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'No more corporate tax cuts': Nobel laureate Abhijit Banerjee's advice to FM Sitharaman

Abhijit Banerjee instead emphasised on the need to have a well-oiled machinery to provide relief to the distressed and said that waivers are not very efficient

twitter-logo BusinessToday.In   New Delhi     Last Updated: January 7, 2020  | 14:31 IST
'No more corporate tax cuts': Nobel laureate Abhijit Banerjee's advice to FM Sitharaman
Abhijit Banerjee said it is wrong to assume that handouts to the poor made them lazy

Nobel laureate Abhijit Banerjee advised Finance Minister Nirmala Sitharaman to not announce any more corporate tax cuts in the upcoming Budget 2020. Banerjee and fellow Nobel laureate Esther Duflo on Friday attended an event and were part of 'The Juggernaut Dialogue' session moderated by Prannoy Roy. During the session Banerjee said that the corporate world is not short of cash.

"It needs to be understood that the corporate sector is not short of cash. Just that it is not investing. What you need to do is get the demand side going. Get the money in the hands of the people, and they will spend. This government has ensured that almost everybody has a bank account; therefore the infrastructure is in place. Several measures can be taken to arrest the downward slide of the economy," Banerjee said.

Banerjee instead emphasised on the need to have a well-oiled machinery to provide relief to the distressed. "I don't think waivers are very efficient. If a drought destroys crops, only those farmers who had taken a loan would get a waiver, for others, there is absolutely nothing. They won't get any kind of relief," he said.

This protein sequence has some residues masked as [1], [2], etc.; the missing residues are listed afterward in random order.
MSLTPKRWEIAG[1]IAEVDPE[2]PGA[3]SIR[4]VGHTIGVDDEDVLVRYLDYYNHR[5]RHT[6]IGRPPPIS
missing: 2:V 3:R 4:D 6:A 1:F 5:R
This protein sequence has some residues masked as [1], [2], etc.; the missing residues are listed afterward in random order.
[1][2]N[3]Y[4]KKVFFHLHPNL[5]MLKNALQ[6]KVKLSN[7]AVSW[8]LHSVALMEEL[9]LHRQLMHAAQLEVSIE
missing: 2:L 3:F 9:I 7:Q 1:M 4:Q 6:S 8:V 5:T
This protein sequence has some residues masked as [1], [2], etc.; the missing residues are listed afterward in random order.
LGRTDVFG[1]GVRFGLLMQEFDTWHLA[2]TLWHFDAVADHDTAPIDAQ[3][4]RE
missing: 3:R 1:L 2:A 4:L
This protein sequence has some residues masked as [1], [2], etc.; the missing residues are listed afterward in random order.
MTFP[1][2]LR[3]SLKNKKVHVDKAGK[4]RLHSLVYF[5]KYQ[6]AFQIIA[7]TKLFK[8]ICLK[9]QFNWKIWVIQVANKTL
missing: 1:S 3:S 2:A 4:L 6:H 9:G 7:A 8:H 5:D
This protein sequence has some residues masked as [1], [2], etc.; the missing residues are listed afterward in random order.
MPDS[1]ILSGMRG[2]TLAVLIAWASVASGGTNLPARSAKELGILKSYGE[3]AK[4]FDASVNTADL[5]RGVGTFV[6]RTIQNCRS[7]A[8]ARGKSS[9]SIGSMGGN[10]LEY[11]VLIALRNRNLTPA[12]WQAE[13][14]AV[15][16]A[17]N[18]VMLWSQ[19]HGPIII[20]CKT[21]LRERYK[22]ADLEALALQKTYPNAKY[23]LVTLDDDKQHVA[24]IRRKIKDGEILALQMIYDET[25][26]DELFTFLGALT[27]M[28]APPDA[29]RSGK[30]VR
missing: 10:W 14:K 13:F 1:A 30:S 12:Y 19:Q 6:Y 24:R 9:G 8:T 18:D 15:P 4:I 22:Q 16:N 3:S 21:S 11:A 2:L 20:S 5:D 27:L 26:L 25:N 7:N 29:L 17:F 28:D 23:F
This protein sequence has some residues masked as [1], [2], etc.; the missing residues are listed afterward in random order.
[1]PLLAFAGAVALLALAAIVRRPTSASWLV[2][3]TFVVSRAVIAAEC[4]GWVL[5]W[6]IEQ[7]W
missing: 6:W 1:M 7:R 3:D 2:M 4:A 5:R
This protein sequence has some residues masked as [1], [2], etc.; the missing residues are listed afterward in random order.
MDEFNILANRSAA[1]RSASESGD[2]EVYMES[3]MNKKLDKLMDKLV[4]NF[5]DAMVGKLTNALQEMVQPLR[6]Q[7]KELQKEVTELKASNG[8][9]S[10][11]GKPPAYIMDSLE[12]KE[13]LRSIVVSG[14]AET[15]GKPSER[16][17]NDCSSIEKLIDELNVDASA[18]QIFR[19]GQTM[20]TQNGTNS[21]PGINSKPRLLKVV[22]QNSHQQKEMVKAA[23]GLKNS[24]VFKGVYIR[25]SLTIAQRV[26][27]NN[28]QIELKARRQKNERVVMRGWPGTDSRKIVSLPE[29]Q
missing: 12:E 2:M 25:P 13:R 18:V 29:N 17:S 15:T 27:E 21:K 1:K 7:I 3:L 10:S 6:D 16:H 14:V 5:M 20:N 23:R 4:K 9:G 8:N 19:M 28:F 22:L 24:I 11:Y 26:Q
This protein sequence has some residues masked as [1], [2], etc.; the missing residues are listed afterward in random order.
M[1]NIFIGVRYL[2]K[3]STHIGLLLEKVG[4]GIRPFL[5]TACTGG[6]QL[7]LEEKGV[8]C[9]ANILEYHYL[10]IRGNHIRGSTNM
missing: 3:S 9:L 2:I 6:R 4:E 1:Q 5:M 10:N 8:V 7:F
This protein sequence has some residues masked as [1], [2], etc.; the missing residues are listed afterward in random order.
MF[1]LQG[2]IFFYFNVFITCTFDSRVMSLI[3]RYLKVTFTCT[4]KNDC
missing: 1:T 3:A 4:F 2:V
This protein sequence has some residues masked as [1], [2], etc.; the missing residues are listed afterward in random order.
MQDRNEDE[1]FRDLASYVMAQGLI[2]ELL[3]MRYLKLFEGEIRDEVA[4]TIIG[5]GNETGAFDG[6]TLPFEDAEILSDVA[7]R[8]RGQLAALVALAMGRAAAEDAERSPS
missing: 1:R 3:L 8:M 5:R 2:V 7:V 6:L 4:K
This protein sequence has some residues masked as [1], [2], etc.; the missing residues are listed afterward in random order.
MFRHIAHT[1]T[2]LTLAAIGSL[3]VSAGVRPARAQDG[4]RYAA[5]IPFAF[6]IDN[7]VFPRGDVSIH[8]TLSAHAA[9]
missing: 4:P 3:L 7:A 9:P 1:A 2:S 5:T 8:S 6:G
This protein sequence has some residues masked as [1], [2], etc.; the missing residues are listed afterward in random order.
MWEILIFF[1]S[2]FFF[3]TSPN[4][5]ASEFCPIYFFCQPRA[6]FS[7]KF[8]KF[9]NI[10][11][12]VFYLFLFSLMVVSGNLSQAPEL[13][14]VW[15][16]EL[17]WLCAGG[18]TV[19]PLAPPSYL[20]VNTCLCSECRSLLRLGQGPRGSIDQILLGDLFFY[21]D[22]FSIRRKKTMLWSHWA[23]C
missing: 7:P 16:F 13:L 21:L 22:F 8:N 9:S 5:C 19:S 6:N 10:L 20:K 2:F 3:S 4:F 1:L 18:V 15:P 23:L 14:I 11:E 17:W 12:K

He also said that it is wrong to assume that handouts to the poor made them lazy. "We have tested this theory across countries. Also, why do we always tend to blame these individuals when there are sharks all around? If the poor are given assets, for example cows and goats, and basic training to start a business, over a period of time they inculcate a confidence to stand on their feet and make ends meet. This was first tried in Bangladesh and seven other countries later," Banerjee said.

Also read: 'Current banking crisis frightening, need aggressive changes,' says Abhijit Banerjee

The Nobel laureate said that treating the economically backward as failures is just a very Victorian approach.

Esther Duflo said that there is a gap when it comes to research and action. "Yes, sometimes there are clashes with policymakers, but then one has to be patient. In fact, we have noticed that they too are showing more interest. Whenever a policymaker wants to implement something, we can help with staffing to ensure that he has the right people to oversee things on the ground," she said.

Banerjee also spoke about the Citizenship Amendment Act. He said, "It can be a frightening governance problem. I would be petrified if I was living in a border area. What is disturbing is the enormous power some people will have in their hands. Such decisions should not be made with a swift bill."

The Nobel laureates donated their prize money to the Weiss Fund administered by Harvard for research in development economics. The duo along with Sendhil Mullainathan co-founded the Abdul Latin Jameel Poverty Action Lab also known as J-Pal, which conducts studies in 80 countries, with the largest set-up being in India boasting of 200 staff members.

Also read: Abhijit Banerjee goes desi; picks dhoti and bandhgala to receive Nobel Prize 2019 in Sweden; watch video

Also read: Who is Abhijit Banerjee? Indian-origin economist who has won Nobel Prize

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